Several articles describe its wide clinical use, like improving sexual function, treatment of neurological disorders such as anxiety, depression, and memory loss. The most studied effect is the enhancing of fertility and as an aphrodisiac. The focus of several studies is to improve the symptoms of menopause, reproduction, and hormone balance on female. In male, the improvement of sperm function, nevertheless the level of evidence is limited.

Lepidium meyenii on spermatogenesis

Black maca increases spermiation stages (VII-VIII) and germinal cells mitosis (IX-XI). Such as the daily sperm production and epididymal count of sperm without affecting testosterone, luteinizing hormone (LH) and follicle stimulating hormone (FSH) levels. Maca may also regulate apoptosis in these stages increasing the number of sperm released during spermiation. This may explain why epididymal sperm count is increased as early as three days after treatment with maca.4

The lack of testosterone response suggests that bioavailable testosterone or testosterone receptor binding might be augmented. Maca may also acts without participation of androgen mechanism. As can be seen in the seminal vesicle is not influenced by Maca, a target for androgen action.5

Studies suggest that maca regulates sperm count by maintaining the balance between oxidant and antioxidant status.6 The aphrodisiac activity has been related to its lipidic fraction, which contains mainly fatty acids and macamides. These are used to assess the quality of maca products.7

Probably the most relevant studies on the effects of maca on testicular gene expression for luteinizing hormone receptor, steroidogenic acute regulatory protein, and steroidogenic enzymes determines that maca increases testicular mRNA level for 3β-hydroxysteroid dehydrogenase (3β-HSD) an enzyme related to androgen production. Enhanced activity of 3β-HSD could increase androstenedione, a precursor of testosterone, increasing production of testosterone, this also may be related to changes in the activity of reactive oxygen species.3 A recent study8 where they feed maca extracts for long period times stated the same results of transient testosterone increase by Leydig cells, suggesting that maca may alleviate the decline in steroidogenic ability of Leydig cells with ageing.8 The ecotypes have different biological effects.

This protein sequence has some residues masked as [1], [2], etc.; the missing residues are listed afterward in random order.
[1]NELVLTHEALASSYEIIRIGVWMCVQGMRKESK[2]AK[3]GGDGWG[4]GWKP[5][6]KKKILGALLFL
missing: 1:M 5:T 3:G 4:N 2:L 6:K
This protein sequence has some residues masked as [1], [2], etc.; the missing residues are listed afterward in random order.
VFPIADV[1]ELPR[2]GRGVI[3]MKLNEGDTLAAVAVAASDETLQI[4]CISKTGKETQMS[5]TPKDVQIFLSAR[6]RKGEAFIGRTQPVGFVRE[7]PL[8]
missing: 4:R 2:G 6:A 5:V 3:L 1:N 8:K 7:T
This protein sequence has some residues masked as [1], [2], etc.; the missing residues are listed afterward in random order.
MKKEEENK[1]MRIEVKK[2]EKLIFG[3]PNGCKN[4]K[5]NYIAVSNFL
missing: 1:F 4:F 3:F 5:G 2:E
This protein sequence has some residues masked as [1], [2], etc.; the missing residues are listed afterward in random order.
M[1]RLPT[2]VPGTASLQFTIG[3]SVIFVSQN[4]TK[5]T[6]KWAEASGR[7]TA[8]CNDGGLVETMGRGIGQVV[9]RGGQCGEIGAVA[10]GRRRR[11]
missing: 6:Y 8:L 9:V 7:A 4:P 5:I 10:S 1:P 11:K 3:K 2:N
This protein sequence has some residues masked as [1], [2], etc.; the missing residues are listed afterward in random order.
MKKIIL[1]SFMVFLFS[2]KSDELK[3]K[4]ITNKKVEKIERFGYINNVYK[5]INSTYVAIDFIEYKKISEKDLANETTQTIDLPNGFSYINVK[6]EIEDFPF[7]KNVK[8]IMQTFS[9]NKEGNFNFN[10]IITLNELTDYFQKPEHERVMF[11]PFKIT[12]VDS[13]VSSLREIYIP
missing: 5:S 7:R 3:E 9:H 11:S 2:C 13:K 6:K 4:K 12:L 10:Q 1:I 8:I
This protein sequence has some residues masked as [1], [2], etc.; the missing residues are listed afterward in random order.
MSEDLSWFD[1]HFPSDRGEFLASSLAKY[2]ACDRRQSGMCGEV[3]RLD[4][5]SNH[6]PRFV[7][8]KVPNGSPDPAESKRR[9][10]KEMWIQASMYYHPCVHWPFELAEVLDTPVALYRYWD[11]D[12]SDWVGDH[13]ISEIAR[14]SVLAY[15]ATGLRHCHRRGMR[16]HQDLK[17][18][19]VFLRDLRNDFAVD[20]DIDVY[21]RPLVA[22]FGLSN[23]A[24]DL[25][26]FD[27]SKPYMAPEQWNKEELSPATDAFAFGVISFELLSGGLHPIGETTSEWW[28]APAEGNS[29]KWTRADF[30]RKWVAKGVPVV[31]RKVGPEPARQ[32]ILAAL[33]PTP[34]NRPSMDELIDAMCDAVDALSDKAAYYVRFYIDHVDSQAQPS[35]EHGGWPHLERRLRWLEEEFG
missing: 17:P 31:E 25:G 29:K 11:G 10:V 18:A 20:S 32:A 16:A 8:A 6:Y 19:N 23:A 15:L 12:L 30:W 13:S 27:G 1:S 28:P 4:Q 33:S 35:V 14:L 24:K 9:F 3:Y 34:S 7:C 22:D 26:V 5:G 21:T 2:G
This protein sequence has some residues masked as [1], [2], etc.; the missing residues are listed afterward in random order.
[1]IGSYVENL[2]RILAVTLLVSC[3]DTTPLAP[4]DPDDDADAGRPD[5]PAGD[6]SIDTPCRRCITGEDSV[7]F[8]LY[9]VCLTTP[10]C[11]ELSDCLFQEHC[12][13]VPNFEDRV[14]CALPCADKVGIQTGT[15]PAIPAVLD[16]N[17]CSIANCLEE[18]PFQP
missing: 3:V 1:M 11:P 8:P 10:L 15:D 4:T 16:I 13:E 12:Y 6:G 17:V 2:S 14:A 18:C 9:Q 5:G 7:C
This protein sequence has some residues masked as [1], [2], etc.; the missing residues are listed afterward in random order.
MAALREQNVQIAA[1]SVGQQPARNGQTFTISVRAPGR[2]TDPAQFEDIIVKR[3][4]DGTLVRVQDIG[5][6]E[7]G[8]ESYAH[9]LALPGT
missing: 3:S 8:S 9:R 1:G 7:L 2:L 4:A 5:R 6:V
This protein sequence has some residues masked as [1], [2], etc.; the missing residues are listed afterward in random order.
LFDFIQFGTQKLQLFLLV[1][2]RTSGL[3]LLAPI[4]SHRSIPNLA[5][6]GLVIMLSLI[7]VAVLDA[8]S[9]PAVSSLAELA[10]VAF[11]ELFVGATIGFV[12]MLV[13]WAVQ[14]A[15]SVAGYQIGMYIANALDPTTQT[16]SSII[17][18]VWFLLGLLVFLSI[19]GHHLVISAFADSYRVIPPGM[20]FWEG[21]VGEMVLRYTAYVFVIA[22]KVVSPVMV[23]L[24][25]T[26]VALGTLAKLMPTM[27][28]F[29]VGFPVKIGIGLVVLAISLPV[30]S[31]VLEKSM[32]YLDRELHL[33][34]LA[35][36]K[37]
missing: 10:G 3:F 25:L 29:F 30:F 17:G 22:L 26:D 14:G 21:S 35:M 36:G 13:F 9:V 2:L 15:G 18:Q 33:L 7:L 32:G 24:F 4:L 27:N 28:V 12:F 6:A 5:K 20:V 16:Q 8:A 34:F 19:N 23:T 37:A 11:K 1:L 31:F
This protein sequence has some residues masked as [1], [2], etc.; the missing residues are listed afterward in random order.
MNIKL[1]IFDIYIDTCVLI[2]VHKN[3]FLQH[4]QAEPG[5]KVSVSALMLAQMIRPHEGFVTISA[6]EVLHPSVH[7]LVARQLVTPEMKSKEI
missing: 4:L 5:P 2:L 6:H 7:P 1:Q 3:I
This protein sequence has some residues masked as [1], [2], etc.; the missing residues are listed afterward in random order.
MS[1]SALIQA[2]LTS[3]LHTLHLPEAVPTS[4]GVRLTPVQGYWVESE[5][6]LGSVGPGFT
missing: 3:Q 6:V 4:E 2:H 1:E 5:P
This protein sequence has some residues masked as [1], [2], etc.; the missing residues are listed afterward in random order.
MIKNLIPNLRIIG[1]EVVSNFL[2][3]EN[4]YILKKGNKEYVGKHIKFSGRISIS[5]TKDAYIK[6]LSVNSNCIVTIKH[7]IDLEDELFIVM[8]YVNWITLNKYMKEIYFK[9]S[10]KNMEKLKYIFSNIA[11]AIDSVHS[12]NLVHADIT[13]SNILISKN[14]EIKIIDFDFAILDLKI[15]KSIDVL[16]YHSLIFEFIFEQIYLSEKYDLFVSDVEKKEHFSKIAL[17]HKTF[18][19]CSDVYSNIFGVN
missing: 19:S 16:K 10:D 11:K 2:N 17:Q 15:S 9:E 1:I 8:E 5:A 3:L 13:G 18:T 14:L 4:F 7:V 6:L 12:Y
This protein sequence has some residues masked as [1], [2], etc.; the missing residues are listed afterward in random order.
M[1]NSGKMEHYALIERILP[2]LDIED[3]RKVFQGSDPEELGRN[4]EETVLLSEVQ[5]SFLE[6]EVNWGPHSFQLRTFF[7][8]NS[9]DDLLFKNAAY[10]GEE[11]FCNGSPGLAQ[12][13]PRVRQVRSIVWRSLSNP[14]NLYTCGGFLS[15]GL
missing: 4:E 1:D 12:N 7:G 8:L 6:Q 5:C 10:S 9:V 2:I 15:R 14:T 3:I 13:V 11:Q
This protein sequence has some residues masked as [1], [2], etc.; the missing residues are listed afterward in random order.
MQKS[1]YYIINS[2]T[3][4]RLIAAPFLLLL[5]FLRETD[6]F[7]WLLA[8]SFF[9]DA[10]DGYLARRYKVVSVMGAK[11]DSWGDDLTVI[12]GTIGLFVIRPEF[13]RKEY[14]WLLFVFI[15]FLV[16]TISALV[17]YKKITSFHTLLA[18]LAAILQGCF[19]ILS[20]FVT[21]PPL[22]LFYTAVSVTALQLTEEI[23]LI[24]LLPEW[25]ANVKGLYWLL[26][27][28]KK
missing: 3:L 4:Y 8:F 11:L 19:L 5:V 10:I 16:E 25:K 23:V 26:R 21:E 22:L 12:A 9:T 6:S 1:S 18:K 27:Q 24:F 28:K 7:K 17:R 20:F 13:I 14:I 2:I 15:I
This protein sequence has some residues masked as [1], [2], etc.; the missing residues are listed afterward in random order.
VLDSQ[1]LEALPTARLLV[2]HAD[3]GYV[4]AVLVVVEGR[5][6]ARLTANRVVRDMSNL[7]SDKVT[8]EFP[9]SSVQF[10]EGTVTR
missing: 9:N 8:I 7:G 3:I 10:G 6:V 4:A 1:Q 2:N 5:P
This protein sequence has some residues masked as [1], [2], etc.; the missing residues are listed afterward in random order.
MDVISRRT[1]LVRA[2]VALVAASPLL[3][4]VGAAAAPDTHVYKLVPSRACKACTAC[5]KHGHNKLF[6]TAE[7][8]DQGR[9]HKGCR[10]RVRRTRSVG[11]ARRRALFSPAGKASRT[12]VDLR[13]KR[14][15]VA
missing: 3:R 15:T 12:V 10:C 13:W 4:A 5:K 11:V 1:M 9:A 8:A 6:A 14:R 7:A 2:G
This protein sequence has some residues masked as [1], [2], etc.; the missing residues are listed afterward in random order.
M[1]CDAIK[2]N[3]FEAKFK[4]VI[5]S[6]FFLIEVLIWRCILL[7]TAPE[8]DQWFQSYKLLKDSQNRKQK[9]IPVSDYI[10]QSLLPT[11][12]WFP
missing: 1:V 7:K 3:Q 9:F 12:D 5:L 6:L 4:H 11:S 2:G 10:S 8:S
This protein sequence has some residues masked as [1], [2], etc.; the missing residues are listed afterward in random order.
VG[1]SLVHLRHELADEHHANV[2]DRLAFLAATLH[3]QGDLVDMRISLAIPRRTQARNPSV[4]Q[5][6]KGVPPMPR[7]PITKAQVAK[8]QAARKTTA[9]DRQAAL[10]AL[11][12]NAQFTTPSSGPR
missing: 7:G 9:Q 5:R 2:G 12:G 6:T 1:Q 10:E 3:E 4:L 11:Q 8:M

Reduction of prostate weight was significantly reduced by the administration of Red Maca whereas the Black and Yellow Maca did not present this effect. Suggesting that Red Maca prevented the increase in prostate size. They also showed an increase in daily sperm production after long and short term treatment (7 to 42days) with Black Maca. Yellow Maca increased epididymal sperm count. Black Maca increased daily sperm production and efficiency, suggesting that Black Maca may become a potential treatment for male infertility.9 Aqueos extract of black maca improved memory impairment by its antioxidant and acetyl cholinesterase inhibitory activities. The antioxidant capacity of maca has been demonstrated. Increased cell viability and decreased cell cytotoxicity in cells pretreated with the extract of maca leaves confirms it.10